Shooting at Peeping Toms with Shotguns and Beating Flashers about the Head with Broomsticks

My alarm was set for 8:30.  At 8:23, there was a pounding on the front door.  Grrrr!  At least it roused me from the nightmare I was having about forgetting to take the kids to their 1:00 orthodontist appointment scheduled for today.

No, I didn’t answer the door.  As usual, we all dropped to the ground, peeked through the window, but didn’t recognize the man standing there. I’m not letting a stranger in the house.  He could be a lunatic.  Not likely, but always possible.

My second Man Thing Project* in 2013, after cleaning off the washer and dryer drums, is to install a peephole in the front door.  This skulking around peeking out of windows is getting silly.  You probably think I’m being overly dramatic, but if you lived in the neighborhood I lived in until I was 12, you’d be skittish, too.  It was the neighborhood I’ve written about before where the high school across the street set loose Doberman attack dogs every night on the campus grounds.

I remember the time that there was a guy on the roofs of row homes we lived in.  The row homes had flat roofs and two skylights in each roof—one in a bathroom and one in a bedroom.  The peeping Tom was going from roof to roof peeping in at people through the skylights.  Miss Lou, the lady down the block, got out her shotgun and shot at him until he ran away across the rooftops.

Then there was the other guy who was wearing nothing under his trench coat.  That time Miss Lou chased him down the street beating him about the head with her broom handle.  She stopped beating him when the broom handle broke.  True stories.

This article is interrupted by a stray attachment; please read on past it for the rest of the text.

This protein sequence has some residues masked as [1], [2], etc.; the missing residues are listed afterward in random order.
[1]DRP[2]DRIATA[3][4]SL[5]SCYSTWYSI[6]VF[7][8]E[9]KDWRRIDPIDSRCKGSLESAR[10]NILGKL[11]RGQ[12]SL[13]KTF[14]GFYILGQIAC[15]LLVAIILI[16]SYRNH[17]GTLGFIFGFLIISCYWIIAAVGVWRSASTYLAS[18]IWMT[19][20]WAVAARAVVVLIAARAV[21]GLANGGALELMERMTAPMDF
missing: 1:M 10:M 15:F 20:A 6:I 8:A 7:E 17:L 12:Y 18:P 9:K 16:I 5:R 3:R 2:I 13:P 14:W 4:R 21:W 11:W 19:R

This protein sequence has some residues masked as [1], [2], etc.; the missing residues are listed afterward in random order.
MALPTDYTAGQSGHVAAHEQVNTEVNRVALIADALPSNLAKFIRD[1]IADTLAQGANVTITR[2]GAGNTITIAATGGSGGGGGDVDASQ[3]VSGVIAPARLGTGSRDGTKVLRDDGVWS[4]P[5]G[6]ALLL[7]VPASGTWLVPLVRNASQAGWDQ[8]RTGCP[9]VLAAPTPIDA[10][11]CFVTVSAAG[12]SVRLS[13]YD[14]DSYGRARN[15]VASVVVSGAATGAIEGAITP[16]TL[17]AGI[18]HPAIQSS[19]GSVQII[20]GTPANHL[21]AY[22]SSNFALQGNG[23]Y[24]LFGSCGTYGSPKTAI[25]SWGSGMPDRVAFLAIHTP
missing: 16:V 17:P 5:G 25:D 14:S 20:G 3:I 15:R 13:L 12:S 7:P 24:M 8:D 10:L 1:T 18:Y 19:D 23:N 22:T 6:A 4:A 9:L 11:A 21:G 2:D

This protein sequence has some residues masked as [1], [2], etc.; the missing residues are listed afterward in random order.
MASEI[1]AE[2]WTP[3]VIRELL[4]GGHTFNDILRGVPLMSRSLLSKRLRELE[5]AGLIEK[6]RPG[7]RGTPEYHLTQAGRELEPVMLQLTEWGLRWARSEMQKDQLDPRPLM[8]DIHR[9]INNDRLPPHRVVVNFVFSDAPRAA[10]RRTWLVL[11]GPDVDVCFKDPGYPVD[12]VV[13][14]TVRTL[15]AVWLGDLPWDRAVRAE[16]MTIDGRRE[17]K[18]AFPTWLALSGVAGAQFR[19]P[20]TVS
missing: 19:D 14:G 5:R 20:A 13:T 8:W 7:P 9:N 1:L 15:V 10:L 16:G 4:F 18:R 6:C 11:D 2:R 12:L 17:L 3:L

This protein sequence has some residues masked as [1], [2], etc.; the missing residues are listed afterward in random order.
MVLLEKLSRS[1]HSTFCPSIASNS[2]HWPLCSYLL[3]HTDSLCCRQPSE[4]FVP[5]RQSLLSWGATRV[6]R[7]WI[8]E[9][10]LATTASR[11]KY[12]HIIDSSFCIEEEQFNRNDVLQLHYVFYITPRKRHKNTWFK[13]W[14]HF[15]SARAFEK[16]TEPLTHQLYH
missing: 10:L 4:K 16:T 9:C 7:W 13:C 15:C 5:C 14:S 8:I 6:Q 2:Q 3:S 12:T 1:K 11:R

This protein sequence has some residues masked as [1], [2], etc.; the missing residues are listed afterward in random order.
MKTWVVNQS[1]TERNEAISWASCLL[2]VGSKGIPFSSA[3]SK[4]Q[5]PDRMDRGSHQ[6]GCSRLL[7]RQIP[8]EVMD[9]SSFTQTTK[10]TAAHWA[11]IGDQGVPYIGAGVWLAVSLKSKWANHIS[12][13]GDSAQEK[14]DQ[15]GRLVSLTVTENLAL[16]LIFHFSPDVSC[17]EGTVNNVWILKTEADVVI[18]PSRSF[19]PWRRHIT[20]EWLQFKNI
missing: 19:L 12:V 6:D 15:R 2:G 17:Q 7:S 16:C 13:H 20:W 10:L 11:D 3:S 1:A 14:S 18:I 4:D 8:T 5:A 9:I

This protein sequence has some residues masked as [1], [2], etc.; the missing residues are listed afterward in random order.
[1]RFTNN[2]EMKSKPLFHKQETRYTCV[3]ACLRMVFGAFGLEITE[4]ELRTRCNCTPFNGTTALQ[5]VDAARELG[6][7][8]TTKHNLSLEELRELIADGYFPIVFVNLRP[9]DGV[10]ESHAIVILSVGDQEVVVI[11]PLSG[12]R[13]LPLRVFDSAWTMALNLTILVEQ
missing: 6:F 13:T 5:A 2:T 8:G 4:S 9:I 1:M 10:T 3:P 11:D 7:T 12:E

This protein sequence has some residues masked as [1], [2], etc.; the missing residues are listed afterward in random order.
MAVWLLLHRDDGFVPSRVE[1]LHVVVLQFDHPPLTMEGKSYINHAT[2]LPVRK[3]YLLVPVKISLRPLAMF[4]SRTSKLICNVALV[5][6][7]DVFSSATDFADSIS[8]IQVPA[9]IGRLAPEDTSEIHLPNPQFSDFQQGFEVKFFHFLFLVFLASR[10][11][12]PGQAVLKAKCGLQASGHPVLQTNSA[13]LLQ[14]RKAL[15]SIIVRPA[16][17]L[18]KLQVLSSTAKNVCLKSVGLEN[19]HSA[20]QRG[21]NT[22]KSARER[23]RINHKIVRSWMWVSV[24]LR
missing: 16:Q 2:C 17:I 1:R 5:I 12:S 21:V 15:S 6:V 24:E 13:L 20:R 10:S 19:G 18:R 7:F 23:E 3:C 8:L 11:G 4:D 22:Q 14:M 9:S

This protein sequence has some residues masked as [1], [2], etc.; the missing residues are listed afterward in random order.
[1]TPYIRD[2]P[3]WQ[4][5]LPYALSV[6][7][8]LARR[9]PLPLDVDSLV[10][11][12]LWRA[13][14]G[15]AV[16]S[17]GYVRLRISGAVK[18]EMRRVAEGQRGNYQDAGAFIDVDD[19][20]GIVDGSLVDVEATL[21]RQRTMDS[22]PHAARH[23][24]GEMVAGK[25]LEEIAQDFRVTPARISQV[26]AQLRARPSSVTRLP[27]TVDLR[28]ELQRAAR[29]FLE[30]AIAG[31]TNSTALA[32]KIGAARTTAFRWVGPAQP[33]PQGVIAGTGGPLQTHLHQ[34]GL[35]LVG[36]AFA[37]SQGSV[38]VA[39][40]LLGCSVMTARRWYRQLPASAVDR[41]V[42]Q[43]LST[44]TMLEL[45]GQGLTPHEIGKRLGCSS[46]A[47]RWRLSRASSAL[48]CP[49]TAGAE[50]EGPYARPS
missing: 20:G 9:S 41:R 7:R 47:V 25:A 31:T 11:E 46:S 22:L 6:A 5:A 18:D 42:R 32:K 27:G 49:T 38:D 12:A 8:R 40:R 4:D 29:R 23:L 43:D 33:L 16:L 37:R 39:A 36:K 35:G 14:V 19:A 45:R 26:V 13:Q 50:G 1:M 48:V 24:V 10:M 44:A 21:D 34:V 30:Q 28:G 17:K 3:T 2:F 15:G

Miss Lou was tough and fair and generous and protective and an all-around Good Person.  Even though she barely knew us, she let my family stay in her house for three weeks when we had bought a new house but our old one sold before we could move into the new one, so we were temporarily homeless.  She told us later that all of her friends shunned her while she was letting white people live in her house.  But Miss Lou didn’t care about color.  She saw people in need and she gave.

Poor Miss Lou.  She was shunned on all sides.  When my mom took Miss Lou out to lunch in our new neighborhood to thank her for letting us stay in her house, the wait staff refused to serve them because Miss Lou is black.  This was in the 1980s, people.  Insanity!!

Incidentally, Miss Lou also made the Best Soup Ever.  When I was twelve I told her, “When I grow up and get married, I’m going to serve your soup at my wedding.”

And I did.

Back to today:  now that I was awake, we got up from crouching on the floor and had a nice slow morning.  I amused myself by playing with a new photo app on the iPad and posting cheesy pictures of myself on Facebook.  Then, I made the kids chocolate chip pancakes and sat down to eat my reheated leftover tuna helper for breakfast.

The phone rang before I could eat the first bite.  It was my regular dentist changing my appointment time for tomorrow.  I updated my calendar….and noticed that the boys’ Orthodonist appointment was at 10:10.